Reference: Pinal Dave (http://blog.sqlauthority.com)

MySQL – Dynamic SQL with EXECUTE and PREPARE Statements

MySQL supports Dynamic SQL with the help of EXECUTE and PREPARE statements. Suppose you have a scenario where you need to pass table name as parameter value and returns all column values, you can use Dynamic SQL.

Let us create this table and data.

CREATE TABLE TestTable (ID INT, Col VARCHAR(4));
INSERT INTO TestTable (ID, Col)
SELECT 1, 'A'
UNION ALL
SELECT 1, 'B'
UNION ALL
SELECT 1, 'C'
UNION ALL
SELECT 2, 'A'
UNION ALL
SELECT 2, 'B'
UNION ALL
SELECT 2, 'C'
UNION ALL
SELECT 2, 'D'
UNION ALL
SELECT 2, 'E';

Now pass the table name as a parameter and returns all rows from it.

SET @table_name:='TestTable';
SET @sql:=CONCAT('SELECT * FROM ',@table_name);
PREPARE dynamic_statement FROM @sql;
EXECUTE dynamic_statement;
DEALLOCATE PREPARE dynamic_statement;

The variable @table_name is assigned name of the table. The variable @sql forms SELECT statement concatenating the Table name so the actual SELECT statement becomes SELECT * FROM TestTable. The PREPARE statement prepares the statement for execution and assigns a name (in this case it is dynamic_statement). EXECUTE command executes the statement prepared by the prepared name dynamic_statement and produces the result. The DEALLOCATE command releases the prepared statement.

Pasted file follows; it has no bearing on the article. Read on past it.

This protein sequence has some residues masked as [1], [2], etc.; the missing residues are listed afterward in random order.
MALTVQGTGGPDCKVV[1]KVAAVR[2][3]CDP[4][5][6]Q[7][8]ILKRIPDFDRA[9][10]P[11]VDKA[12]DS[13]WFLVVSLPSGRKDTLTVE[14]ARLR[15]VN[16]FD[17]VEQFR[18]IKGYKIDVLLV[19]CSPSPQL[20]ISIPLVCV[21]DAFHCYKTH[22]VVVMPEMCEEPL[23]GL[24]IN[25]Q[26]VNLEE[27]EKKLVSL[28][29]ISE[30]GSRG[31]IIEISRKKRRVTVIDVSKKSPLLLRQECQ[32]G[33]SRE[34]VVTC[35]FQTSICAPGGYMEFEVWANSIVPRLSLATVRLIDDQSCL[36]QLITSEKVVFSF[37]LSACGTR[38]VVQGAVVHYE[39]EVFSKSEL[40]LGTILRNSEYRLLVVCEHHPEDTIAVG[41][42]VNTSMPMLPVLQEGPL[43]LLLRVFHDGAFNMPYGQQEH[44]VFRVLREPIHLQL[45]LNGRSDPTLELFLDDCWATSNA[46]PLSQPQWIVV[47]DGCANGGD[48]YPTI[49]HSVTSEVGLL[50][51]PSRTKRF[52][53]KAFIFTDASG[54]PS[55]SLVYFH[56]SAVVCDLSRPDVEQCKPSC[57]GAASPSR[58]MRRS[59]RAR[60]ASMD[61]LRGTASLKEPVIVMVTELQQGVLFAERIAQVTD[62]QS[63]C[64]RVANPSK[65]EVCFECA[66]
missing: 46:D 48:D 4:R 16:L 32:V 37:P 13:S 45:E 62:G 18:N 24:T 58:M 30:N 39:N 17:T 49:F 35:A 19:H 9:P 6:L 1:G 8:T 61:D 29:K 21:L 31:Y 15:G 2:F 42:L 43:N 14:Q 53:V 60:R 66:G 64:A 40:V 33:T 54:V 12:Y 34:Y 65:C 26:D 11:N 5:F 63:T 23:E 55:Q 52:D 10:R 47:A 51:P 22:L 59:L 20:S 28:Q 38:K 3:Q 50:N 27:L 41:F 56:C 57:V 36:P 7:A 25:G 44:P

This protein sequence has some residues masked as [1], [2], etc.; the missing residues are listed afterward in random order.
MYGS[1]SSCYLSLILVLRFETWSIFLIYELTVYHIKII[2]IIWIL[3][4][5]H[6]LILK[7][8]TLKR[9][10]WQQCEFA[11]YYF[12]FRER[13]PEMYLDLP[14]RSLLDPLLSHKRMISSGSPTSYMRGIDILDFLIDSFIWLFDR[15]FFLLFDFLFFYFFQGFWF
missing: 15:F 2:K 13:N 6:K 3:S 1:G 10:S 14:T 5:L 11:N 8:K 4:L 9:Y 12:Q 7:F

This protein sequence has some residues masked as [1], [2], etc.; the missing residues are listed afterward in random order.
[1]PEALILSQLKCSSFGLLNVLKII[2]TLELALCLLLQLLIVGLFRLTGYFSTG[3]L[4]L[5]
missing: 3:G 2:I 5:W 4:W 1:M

So the result is

ID Col
 1 A
 1 B
 1 C
 2 A
 2 B
 2 C
 2 D
 2 E

Reference: Pinal Dave (http://blog.sqlauthority.com)

MySQL – Video Course – MySQL Backup and Recovery Fundamentals

Data is the one of the most crucial things for any organization and keeping data safe is the biggest challenge for any DBA. This is true for any organizations. Think about the scenario that you have a database which is extremely important and suddenly you accidently delete the most important table from that database. I am sure this is a very difficult time. In times like this people often get stressed or just make even second mistake. In my career of 10 years I have done often this mistake and often got stressed out due to un-availability of the database backup.